The Guam Daily Post

12 23Sun11292015


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Residents invited to view research planes

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INTERESTED community members will be able to take a look at two research aircraft at the airport tomorrow between 10 a.m. and 1 p.m.

The Guam International Airport Authority is coordinating an open house at the Aviation Concepts hangar in Tiyan for those interested in learning more about the atmosphere and climate research efforts that have been conducted out of Guam over the last month.

The open house will also allow people to view the aircraft that were used to study the atmosphere above the region.

Two of three aircraft used for the research projects will be at the open house, the Gulfstream V (HIAPER) and a BAe-146. The other aircraft, NASA’s Global Hawk, will not be at the open house, as it is based at Andersen Air Force Base.

The aircraft are part of three collaborative research projects. One project, sponsored by the National Science Foundation and the National Center for Atmospheric Research, called the Convective Transport of Active Species in the Tropics (CONTRAST) project, aims to evaluate various chemical compositions in the atmosphere during this time of year.

Together with the Facility for Airborne Atmospheric Measurement’s Coordinated Airborne Studies in the Tropics project and an experiment based out of the United Kingdom, called ATTREX (Airborne Tropical Tropopause Experiment), researchers will work to understand how large convective clouds redistribute atmospheric gases in the tropical atmosphere.

The scientists and meteorologists involved have worked since mid-January to evaluate the atmospheric gases and chemical structure of the atmospheric layers in the Western Pacific. In an earlier interview, Ross Salawitch, a principal investigator for the CONTRAST project, said the aircraft will fly in and out of Guam. While the Global Hawk operated out of Andersen, the Gulfstream V and the BAe-146 operated out of the local airport.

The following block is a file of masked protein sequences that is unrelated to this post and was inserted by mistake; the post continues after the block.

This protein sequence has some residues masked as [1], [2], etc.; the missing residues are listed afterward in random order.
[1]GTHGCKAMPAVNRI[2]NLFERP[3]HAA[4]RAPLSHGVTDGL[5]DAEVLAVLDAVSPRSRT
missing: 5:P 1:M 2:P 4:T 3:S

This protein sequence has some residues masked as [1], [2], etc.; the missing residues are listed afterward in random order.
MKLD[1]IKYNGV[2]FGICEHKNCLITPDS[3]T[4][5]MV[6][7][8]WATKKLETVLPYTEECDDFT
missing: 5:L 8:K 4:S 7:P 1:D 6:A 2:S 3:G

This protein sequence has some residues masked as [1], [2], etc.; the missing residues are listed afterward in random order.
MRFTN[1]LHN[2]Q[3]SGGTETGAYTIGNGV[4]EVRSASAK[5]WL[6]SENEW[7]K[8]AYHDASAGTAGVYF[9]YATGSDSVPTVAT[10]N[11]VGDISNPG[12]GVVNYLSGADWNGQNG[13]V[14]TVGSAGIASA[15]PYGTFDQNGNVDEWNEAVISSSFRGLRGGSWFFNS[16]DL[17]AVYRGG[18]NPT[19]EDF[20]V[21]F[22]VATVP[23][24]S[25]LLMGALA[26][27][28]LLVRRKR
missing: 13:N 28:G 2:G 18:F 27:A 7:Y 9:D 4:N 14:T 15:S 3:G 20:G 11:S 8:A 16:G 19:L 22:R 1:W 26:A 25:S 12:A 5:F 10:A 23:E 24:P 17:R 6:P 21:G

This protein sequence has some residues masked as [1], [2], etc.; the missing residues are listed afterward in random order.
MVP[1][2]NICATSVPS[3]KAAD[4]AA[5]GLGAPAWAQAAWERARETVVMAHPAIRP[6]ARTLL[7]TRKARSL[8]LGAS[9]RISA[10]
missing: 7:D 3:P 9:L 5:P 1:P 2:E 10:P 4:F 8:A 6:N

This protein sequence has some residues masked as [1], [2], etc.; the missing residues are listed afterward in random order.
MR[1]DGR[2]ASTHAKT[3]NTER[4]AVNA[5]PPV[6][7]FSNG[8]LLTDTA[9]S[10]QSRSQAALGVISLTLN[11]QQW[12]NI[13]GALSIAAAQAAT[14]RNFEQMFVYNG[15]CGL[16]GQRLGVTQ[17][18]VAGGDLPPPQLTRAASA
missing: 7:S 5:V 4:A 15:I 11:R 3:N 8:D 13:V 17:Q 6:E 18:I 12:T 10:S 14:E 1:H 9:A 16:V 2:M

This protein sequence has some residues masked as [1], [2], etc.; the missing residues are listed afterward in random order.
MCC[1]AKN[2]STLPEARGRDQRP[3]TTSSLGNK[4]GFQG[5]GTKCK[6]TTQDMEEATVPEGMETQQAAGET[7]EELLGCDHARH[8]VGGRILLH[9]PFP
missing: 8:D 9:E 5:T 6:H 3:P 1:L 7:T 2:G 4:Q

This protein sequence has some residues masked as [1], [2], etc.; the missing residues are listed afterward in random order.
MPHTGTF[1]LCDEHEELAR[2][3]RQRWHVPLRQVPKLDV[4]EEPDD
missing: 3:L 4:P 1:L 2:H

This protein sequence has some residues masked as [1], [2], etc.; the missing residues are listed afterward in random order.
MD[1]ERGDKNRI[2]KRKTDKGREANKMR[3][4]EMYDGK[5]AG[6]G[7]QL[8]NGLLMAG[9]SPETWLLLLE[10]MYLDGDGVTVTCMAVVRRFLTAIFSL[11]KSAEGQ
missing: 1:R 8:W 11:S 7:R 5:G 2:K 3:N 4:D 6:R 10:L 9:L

“To my knowledge, this is the first airborne project of this sort conducted in the tropical Western Pacific,” Salawitch said in an earlier interview. The results of the research could help scientists better understand the climate in this region and its effect on other regions.

Rolenda Faasuamalie, the airport’s marketing administrator, said the open house is a way for the airport to call attention to its noncommercial efforts. “Most people think only of commercial flights,” Faasuamalie said. “We wanted people to be aware of the high profile Guam is receiving with this research being conducted here.”

The project cost is about $3 million, Faasuamalie added. Moreover, the team’s hotel, food and beverage needs contributed to the economy throughout their stay.

Salawitch said it is the first time for many researchers on the team to be in this part of the world.

Some personnel also visited schools last week and conducted presentations about their research for students. Faasuamalie said the school presentations will continue through the end of February.

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